County Jail Inmates Handcuffed To Walls In Their Underwear For Up To 11 Hours
Dozens of inmates at a Castaic correctional facility who were suspected of smuggling contraband in their rectums were handcuffed to walls in their underwear for up to 11 hours, among other abuses.The L.A. Times reports that some of those inmates at the North County Correctional Facility (NCCF) maximum-security prison were "chained to the wall with their hands behind their backs, half-naked or even fully naked, sometimes with their feet shackled to the floor, as jail officials waited for them to expel contraband from their bodies."
But this incident didn't stem from rogue correctional officers going off on inmates—these practices were allowed, in writing. This policy, which was instated in 2014, was part of what's known as the "potty watch," which is when correctional officers wait for inmates whom they suspect of carrying contraband in their rectums to go to the bathroom, and thus, expelling the contraband. The policy stated that deputies "shall" handcuff inmates to the wall, and that their feet "may" also be shackled to the floor.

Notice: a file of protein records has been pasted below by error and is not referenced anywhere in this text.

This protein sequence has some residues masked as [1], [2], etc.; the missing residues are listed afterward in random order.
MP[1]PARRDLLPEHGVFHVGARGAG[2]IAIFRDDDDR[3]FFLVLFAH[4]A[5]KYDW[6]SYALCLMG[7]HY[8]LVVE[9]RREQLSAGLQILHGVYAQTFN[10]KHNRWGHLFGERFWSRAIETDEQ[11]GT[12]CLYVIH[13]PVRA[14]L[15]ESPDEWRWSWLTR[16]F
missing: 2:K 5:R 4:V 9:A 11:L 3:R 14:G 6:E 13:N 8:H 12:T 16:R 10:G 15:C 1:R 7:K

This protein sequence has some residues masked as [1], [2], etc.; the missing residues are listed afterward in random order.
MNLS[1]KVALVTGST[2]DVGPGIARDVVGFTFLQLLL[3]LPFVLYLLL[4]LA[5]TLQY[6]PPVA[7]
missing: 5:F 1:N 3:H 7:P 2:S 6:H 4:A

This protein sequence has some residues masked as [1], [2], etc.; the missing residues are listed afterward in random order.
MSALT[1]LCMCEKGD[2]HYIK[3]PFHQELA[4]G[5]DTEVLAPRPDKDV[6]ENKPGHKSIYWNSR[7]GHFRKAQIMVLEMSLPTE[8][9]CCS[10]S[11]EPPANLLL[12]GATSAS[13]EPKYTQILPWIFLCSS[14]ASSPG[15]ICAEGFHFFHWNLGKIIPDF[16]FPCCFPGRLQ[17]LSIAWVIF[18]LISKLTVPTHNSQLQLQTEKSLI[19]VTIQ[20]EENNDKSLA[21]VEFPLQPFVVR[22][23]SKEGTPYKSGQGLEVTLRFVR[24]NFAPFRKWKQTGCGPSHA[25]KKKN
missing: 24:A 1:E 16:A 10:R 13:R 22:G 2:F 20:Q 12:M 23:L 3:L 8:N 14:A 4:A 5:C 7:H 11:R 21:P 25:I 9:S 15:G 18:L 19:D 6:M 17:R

Peter Eliasberg, of the ACLU's Southern California branch said, "If they were in that kind of restraint for any length of time, it is absolutely abominable."
Following an investigation into the abuses that were born of this policy, the L.A. County Sheriff's Department has rescinded the policy, and has referred 24 cases to the L.A. County District Attorney's office for possible prosecution. Top Sheriff's Department officials found out about the NCCF policy in February, and replaced it with a new department-wide policy that specified inmates' hands should be cuffed to their waists—and not a wall, for example—during the "potty watches," and that inmates be fully clothed, among other changes.
In a statement, L.A. County Sheriff Jim McDonnell said, "These incidents were discovered during a routine internal audit by command staff, and we determined that they could have been handled better. We immediately implemented new measures and policies to ensure it would not happen again."
This is just one of many cases of abuse at county jails, in this year alone. In July, 10 jail employees were "relieved of duty" after an inmate said he was restrained and provided no food for 32 hours. And in November, a sheriff's deputy was accused of sexually abusing female inmates. Two sheriff's deputies were indicted on corruption charges in May. In 2014, county sheriff's deputies beat an inmate who was handcuffed and shackled, before spraying him with tear gas and striking him with a flashlight. To round it all out, let's flashback to the not-so-distant past with these horrific stories of even more abuse at the hands of sheriff's deputies.